25.04.2005 'When did the war end?' - Latvian President's controversial comments
Brussels, 04 March 2005, EFA press release by Tatjana Zdanoka MEP
Latvian MEP Tatjana Zdanoka has expressed regret that Latvian President Vike-Freiberga chose to try to draw the President of the European Commission, José Manuel Barroso, into the President's attempts to re-write history.
Now in a written answer to a Parliamentary question by Ms Zdanoka, the European Commission has cast doubt on the Latvian President's claim that Sr Barroso supported her point of view.
Ms Zdanoka, whose party represents the substantial Russian speaking minority in Latvia, commented:
"The President of Latvia claimed that she had Mr Barroso's support for her controversial statement claiming that the Second World War only ended for Latvia after independence in 1990.
This kind of revisionism is unhelpful in building a peaceful and just society that recognises the rights of everyone who lives in Latvia.
It is unfortunate that Ms Vike-Freiberga should choose to claim the support of Mr Barroso in this way. The answer to my Parliamentary question clearly shows that Mr Barroso's comments were nowhere near as unequivocal as she earlier suggested. This is regrettable and unhelpful to Latvia's position in the European Union."
Tatjana Zdanoka will hold a press conference in Riga today (Friday) to highlight her concerns about the President's actions on such a sensitive topic.
The full question and answer is copied below:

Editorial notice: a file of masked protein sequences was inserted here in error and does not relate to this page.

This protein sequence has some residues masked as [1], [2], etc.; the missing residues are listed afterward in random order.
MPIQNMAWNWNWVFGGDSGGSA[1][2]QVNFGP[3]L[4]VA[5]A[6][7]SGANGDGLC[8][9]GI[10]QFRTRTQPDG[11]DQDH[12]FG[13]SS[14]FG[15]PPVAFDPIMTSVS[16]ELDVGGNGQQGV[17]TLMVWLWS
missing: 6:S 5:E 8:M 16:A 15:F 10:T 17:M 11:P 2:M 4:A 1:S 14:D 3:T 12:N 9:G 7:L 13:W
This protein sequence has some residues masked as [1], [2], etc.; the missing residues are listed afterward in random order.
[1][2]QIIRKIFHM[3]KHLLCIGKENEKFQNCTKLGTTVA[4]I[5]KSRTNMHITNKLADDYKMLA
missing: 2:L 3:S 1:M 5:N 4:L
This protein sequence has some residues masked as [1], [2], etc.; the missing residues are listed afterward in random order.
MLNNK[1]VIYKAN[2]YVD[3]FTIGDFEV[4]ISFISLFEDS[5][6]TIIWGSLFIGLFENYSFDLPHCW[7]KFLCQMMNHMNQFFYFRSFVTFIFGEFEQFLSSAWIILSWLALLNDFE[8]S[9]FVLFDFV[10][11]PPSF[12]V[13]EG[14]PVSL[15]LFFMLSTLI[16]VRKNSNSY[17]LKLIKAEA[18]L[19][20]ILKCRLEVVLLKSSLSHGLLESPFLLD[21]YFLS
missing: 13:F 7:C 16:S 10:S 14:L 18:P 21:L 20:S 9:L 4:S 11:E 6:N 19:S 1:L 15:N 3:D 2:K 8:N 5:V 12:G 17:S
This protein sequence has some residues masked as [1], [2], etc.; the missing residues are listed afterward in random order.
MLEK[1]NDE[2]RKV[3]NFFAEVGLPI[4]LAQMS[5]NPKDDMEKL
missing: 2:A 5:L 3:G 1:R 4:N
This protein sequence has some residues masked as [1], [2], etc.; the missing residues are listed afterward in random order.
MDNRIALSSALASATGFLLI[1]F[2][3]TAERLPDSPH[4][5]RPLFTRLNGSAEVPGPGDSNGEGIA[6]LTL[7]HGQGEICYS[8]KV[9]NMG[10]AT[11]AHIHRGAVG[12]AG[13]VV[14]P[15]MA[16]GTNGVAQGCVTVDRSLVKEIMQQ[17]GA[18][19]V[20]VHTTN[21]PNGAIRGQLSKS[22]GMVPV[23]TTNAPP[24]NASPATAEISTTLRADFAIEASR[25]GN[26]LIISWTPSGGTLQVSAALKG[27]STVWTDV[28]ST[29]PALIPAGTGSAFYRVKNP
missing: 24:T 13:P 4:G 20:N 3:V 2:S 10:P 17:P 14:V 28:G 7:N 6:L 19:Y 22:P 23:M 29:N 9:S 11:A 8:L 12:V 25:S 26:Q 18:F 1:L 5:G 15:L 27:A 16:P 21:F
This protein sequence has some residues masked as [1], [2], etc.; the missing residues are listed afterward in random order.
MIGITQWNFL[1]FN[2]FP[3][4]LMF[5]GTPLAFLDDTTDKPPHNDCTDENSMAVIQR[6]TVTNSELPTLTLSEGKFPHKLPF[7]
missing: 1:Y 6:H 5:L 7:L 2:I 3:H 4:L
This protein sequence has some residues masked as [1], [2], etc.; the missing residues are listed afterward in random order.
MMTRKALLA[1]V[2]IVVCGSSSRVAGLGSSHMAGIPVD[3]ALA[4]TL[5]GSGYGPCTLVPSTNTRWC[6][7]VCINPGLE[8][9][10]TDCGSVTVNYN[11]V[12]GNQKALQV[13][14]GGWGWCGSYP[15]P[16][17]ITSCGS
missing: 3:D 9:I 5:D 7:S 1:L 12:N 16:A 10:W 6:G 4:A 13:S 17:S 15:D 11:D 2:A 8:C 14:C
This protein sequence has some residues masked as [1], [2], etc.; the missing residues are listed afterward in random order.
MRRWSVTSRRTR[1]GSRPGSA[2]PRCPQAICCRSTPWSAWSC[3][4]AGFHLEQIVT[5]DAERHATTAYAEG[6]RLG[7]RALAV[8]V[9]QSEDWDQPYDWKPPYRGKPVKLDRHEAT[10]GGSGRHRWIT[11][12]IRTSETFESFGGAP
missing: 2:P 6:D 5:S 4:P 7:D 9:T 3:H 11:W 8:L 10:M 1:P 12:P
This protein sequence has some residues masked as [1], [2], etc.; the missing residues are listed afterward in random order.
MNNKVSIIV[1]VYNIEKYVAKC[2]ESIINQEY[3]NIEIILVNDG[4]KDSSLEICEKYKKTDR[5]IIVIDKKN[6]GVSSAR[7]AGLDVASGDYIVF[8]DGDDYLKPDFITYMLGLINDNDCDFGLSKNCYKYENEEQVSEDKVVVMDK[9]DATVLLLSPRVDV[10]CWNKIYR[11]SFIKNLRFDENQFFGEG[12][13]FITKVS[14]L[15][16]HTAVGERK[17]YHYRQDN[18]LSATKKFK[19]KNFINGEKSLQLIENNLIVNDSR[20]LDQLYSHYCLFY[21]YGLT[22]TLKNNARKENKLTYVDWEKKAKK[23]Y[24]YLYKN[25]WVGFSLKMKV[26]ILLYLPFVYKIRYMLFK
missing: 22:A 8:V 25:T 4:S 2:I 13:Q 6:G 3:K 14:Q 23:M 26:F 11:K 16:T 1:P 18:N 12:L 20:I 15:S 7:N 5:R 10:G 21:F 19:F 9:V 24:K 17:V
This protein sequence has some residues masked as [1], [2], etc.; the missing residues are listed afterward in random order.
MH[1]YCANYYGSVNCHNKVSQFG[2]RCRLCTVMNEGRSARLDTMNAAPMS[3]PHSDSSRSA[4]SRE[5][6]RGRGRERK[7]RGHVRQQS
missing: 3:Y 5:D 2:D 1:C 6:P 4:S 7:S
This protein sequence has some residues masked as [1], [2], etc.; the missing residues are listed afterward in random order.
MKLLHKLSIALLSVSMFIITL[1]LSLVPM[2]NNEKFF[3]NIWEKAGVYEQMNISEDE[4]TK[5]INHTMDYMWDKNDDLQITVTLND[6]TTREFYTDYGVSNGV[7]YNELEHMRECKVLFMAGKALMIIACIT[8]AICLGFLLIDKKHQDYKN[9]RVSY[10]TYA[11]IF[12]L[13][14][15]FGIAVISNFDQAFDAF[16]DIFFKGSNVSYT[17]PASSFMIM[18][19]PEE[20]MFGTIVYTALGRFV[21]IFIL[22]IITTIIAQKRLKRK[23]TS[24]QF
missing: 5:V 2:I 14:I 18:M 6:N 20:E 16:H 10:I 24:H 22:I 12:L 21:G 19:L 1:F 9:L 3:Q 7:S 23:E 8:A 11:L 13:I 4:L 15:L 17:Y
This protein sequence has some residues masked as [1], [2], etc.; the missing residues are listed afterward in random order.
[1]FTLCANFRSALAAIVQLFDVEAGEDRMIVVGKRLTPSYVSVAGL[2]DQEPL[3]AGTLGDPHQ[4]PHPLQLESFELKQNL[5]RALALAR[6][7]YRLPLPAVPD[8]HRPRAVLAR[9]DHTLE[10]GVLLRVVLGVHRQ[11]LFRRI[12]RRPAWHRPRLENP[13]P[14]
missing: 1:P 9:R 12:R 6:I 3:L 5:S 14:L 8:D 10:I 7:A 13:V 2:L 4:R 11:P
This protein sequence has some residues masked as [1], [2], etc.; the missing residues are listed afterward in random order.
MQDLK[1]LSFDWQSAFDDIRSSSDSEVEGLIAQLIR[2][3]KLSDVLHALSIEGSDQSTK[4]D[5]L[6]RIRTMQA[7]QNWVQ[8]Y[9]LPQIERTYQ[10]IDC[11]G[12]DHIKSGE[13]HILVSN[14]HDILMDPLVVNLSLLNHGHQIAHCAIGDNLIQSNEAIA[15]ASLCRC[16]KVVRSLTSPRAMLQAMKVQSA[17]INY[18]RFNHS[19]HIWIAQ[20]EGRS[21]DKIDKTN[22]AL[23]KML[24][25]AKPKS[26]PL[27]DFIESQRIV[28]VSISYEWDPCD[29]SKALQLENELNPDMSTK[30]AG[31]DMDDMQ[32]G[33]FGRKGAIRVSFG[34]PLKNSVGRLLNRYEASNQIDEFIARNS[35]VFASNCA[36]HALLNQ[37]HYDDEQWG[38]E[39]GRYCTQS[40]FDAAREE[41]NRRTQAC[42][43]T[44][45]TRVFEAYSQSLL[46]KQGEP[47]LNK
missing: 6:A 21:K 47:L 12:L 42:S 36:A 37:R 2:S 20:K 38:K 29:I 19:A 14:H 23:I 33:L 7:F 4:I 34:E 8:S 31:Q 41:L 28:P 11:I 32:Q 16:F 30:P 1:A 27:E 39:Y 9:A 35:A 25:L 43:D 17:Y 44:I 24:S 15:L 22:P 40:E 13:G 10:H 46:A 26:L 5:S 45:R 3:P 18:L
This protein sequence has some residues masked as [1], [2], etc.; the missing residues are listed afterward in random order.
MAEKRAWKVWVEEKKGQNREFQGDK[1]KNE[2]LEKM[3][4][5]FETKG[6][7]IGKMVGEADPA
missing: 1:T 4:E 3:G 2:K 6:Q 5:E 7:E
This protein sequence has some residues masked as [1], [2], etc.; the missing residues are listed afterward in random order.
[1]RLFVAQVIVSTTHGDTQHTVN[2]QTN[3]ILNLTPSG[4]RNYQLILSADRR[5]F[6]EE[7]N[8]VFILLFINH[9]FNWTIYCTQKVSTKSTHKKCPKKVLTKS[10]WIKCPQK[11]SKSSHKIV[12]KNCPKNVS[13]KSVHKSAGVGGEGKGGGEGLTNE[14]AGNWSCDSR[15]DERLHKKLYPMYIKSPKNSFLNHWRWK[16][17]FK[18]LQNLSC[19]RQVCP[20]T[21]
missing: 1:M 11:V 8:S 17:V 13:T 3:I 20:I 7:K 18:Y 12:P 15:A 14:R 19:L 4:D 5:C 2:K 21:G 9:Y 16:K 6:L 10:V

ORAL QUESTION H-0075/05
for Question Time at the part-session in February 2005
pursuant to Rule 109 of the Rules of Procedure
by Tatjana Þdanoka to the Commission
Subject: Statements by the President of the Commission at the event to mark the anniversary of the liberation of Auschwitz concentration camp
A press release issued by the secretariat of the President of Latvia concerning the event to mark the anniversary of the liberation of Auschwitz concentration camp includes the following statement: 'The State President spoke to José Manuel Barroso, President of the European Commission, who … said that … he supported the view concerning the end of the Second World War expressed in the State President's declaration'. A declaration issued by the State President on 12 January 2005 on the subject of 9 May 2005 expressed this view: 'In June 1940 the Soviet Union invaded and occupied Latvia … I would also recall with great sadness the repeated Soviet occupation of my country … for Latvia the beginning of the end of the Second World War came many decades later, on 4 May 1990 … there must be no repetition of the Molotov-Ribbentrop Pact, Yalta and the Potsdam Conference …'. Is it true that Mr Barroso expressed support for this interpretation of the history of the Second World War by Mrs Vîíe-Freiberga, including the assertion that the Soviet Union again occupied Latvia in 1945 and that for Latvia the beginning of the end of the Second World War came in 1990?
The Commission can effectively confirm that the President of the Commission, Mr Barroso, met the President of Latvia during the ceremony to mark the liberation of Auschwitz concentration camp.
On that occasion, the President of Latvia referred to the history of her country during the 20th century, a particularly complicated, turbulent and tragic history. As a committed European and having himself lived under a totalitarian regime, President Barroso expressed his understanding for what these people had lived through, expressing his compassion.
For President Barroso, the 1st of May 2004 marks the enlargement of the European Union and marks above all the reunification of Europe after a half century of artificial divisions.
For further press information, please contact:
EFA Press Officer
The European Free Alliance in the European Parliament
Mobile: +32 473 56 09 67